Noel Meade described Paul Carberry as a "marvellous jockey" and a special man" after the dual Irish champion announced his retirement from the saddle.
The Grand National-winning rider called time on his distinguished career due to an ongoing issue with a leg injury.
Carberry, 42, had not ridden competitively since he fractured his left femur when he fell from Rich Coast at Listowel last September.
The jockey told Press Association Sport: "I saw my surgeon today and he advised me to stop. My leg's not strong enough. I feel gutted."
Meade and Carberry built up a tremendous association and shared many big-race victories over more than 20 years.
"He's been a huge part of my life and the yard's life for a long time," said the master of Tu Va stables in Navan.
"It's a sad day, but I suppose he's getting out in one piece - or almost one piece!
"We've had a lot of great times together. He's ridden for me since he was 16 apart from the two years he was in England, and even then he was riding for me on the weekends.
"There's been a few little bumps along the way, but I don't think there were any major disagreements.
"He was a hell of a good Flat jockey in his younger days, but he had no interest in riding on the Flat, all he wanted to do was ride over jumps.
"He's been a marvellous jockey and he is a special man."
Meade pointed to Sausalito Bay's success in the 2000 Supreme Novices' Hurdle at Cheltenham as the highlight of their partnership, as well as his triumphs on multiple Grade One winner Harchibald.
Despite his numerous victories, the enigmatic Harchibald is perhaps best known for his narrow defeat to Hardy Eustace in the 2005 Champion Hurdle after Carberry sat motionless in the saddle until the last few strides.
"There's been a lot of great days, but I suppose the day that sticks out was Sausalito Bay winning the Supreme Novices' (Hurdle) in Cheltenham" said Meade.
"It was my first Cheltenham Festival winner and Paul actually had a haematoma on his back that burst halfway up the straight. He could barely move afterwards.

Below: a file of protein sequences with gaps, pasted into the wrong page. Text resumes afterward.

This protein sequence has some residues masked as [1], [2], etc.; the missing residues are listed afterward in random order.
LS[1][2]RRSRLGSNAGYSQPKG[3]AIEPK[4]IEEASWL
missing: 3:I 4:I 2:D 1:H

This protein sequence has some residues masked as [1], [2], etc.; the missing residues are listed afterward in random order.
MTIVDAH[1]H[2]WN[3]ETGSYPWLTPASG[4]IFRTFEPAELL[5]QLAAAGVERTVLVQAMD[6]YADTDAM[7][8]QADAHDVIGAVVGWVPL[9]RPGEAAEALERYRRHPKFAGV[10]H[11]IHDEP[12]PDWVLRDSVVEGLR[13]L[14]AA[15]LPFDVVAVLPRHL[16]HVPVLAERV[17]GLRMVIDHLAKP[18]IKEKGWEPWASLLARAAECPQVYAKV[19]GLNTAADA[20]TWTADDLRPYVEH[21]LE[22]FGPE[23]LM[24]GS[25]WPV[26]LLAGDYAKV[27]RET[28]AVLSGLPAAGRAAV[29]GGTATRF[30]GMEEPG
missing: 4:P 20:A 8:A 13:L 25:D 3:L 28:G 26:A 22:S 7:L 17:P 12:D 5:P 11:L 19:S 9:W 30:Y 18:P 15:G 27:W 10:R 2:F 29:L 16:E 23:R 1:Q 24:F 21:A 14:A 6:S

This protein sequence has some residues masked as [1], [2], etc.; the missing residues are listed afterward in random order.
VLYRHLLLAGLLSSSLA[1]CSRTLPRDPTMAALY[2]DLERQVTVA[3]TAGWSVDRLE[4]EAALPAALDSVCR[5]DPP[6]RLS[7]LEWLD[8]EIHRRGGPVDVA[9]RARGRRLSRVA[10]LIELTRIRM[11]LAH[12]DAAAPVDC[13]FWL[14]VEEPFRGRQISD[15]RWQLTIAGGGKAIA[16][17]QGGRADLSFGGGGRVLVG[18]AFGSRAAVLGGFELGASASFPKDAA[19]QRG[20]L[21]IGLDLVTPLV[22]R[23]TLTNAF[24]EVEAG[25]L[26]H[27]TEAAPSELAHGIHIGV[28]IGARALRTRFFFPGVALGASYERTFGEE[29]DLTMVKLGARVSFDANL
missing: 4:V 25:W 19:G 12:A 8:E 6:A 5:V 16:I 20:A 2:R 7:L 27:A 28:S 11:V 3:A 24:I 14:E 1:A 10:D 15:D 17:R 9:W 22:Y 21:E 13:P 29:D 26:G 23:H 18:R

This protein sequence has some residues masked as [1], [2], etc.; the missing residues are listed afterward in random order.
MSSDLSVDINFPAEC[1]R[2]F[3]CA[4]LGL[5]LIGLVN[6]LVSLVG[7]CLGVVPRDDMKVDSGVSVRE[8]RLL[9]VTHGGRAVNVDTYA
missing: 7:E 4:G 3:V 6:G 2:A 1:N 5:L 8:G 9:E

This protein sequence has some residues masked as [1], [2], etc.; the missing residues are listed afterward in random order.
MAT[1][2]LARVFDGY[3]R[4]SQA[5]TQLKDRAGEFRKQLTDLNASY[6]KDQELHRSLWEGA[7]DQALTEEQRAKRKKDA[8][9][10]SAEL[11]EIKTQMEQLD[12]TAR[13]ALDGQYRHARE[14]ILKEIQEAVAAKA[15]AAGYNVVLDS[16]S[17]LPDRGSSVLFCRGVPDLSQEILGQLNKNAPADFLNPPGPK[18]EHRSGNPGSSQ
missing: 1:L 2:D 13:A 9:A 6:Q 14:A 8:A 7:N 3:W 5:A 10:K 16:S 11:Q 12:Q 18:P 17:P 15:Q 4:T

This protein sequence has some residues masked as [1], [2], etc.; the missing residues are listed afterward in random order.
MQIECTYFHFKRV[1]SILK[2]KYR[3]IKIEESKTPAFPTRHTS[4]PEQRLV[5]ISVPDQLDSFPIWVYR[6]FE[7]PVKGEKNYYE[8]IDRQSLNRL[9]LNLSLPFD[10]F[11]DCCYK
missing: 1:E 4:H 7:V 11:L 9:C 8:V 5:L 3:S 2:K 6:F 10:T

"We also had a lot of fabulous days together with Harchibald. I suppose there's more lines written about the day he got beat than the days he won, but that's racing."
Carberry singled out his triumph in the Aintree showpiece in 1999 on Bobbyjo, trained by his father, Tommy, as the undoubted centrepiece of his career in the saddle that began with his first winner way back in 1990.
"The highlight definitely has to be winning the Grand National on Bobbyjo," he said.
"There's been lots of other great moments on horses like Dorans Pride, Harchibald, Solwhit and Florida Pearl.
"I don't know yet what I'll do. I'm breaking a few horses in to start with."
Carberry's father remembers that Grand National success with pride.
He said: "Paul winning the National on Bobbyjo was special. I still remember that day, definitely.
"He'd won the Irish National the year before and then won at Liverpool.
"As a jockey you have to get good horses.
"I'm sure he'll sort out what he's going to do now he's retired from riding.
"You have to get used to. I had to get used to it!"
Champion Irish jump jockey in 2001-2 and 2002-3, Carberry won a host of big-races on both sides of the Irish Sea and rode 14 winners at the Cheltenham Festival.
Carberry's final Grade One winner came aboard Gordon Elliott's Don Cossack in the 2015 Punchestown Gold Cup.
Elliott said: "He's been a marvellous jockey and he's a very good friend.
"He's ridden a lot of winners for us in the last four or five seasons and he'll be a big loss.
"It's nice we gave him his last Grade One winner.
"He's a wonderful horseman and I'm sure he'll do very well in whatever he decides to do next."
Eddie O'Leary, of Don Cossack's owners Gigginstown House Stud said: "The only thing you can say about Paul is he's the ultimate horseman.
"He could do things very few jockeys can do and most jockeys could only dream of."
Dr Adrian McGoldrick, the Irish Turf Club's senior medical officer, realises it was difficult for Carberry to accept he had to call it a day.
"It is tough that he has to retire on medical advice, but he is still very much involved breaking-in horses and he's a strong character. He'll move on," he said.
"He's had an amazing career and I didn't know he'd had that many winners at Cheltenham."